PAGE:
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With the 2014 Triple Crown in the record books, the participants are largely resting and planning to resume the fray in the heat of the summer for prizes like the Grade 1 Haskell and Travers Stakes. And now it is time to cast an eye upon the next generation of racers, those young prospects who are showing their trainers speed and early maturity.

There were good stakes in three countries over the past week that featured the younger set, with trainer Wesley Ward’s big lick at Royal Ascot coming with the 2-year-old Hootenanny, who blazed away from his competition in the Windsor Castle Stakes to win by 3 ½ lengths from 23 competitors, racing the five furlongs in :59.05.

The lanky-looking colt proved plentifully progressive and rewarded his owners, John Magnier, Michael Tabor, and Derrick Smith, with the first stakes of the Royal Ascot meeting.

Hootenanny is the first stakes winner for his sire, the Elusive Quality horse Quality Road. A really big horse of exceptional ability, Quality Road won four times at the Grade 1 level (the Florida Derby, Metropolitan Handicap, Woodward, and Donn) and was three times placed in G1s, including the Whitney at Saratoga, when narrowly defeated by champion Blame.

Quality Road came to his best form at 3, and getting such a precocious performer, on turf no less, suggests that broodmare sire Hennessy was a handy part of the equation that produced this good young performer. Although Quality Road was not a turf horse, his sire ran a record mile on the surface and has sired highweights and a classic winner on turf, like his sire Gone West. For them, all surfaces are alike, and the definitive measure is class. Quality Road stands at Lane’s End Farm for $25,000.

Here in the States, the Debutante Stakes at Churchill Downs offered a fast filly the opportunity to make a case for her quality and for her sire’s prospects as a stallion. Promise Me Silver, owned and bred by Robert Luttrell in Texas, won the six-furlong race in 1:11.49 by two lengths over the warmly regarded Unbridled Reward (by freshman sire Warrior’s Reward).

Promise Me Silver is the first stakes winner for her sire, freshman sire Silver City (Unbridled’s Song). Freshmen sires – especially those who are not household names – need their first foals to get to the track, race successfully, and show some form in black-type races if those stallions are going to be patronized by mares the following year.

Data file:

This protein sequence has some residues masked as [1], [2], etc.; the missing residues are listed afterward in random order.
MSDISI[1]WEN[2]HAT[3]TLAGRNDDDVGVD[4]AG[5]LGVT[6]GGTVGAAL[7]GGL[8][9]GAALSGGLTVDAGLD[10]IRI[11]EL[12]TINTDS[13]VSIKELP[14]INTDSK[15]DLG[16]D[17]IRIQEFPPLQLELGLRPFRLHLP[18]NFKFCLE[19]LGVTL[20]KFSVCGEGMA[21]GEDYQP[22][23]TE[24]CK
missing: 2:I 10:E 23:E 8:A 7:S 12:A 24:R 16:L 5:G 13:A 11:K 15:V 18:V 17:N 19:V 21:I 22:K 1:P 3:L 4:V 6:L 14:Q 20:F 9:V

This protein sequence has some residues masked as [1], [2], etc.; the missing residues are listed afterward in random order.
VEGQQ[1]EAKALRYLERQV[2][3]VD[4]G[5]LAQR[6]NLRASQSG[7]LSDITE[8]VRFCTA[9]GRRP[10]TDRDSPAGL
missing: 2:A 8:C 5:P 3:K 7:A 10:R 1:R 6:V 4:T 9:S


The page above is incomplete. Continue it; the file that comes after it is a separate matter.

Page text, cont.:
Standing at Valor Farm in Texas, stakes winner Silver City has those pressures in spades. Equineline shows him with 19 foals from his first crop, and 10 have already started. Four have won, and Promise Me Silver, who was making her second start in the Debutante, is unbeaten. She is also the first stakes winner out of a broodmare by Macho Uno, who was the champion juvenile colt of 2000.

Another unbeaten 2-year-old is Conquest Tsunami (Stormy Atlantic), who has won both his starts and added black type to his résumé with a 7 ¾-length success at Woodbine. The colt is the 88th stakes winner for his sire, who is one of the most successful Storm Cat sons. Stormy Atlantic stands at Hill ‘n’ Dale Farm for $30,000.

Conquest Tsunami was bred in Ontario by Josham Farms Limited & Yvonne Schwabe Thoroughbreds. He is the first stakes winner out of the El Corredor mare Classic Neel and is the mare’s third foal. Classic Neel won the restricted Weekend Madness Stakes, ran second in the Appalachian Stakes at Keeneland, and was third in the G3 Sands Point Stakes.

All or none of these newly minted stakes winners may play a role in the classics of 2015, but it is worth noting that early signs of ability are not a bad thing in a racehorse. Just over a year ago, on June 15, a flashy chestnut colt dueled for the lead for a half-mile and finished fifth of nine in the Willard Proctor Memorial at Hollywood Park.

Hollywood Park is gone, but California Chrome was making his third start in the Proctor, and he came back the following month to win his first stakes, the Graduation, at Del Mar.

The next champion and the next classic winner are out there. We only have to find them.

*The preceding article was first published earlier this week at Paulick Report.

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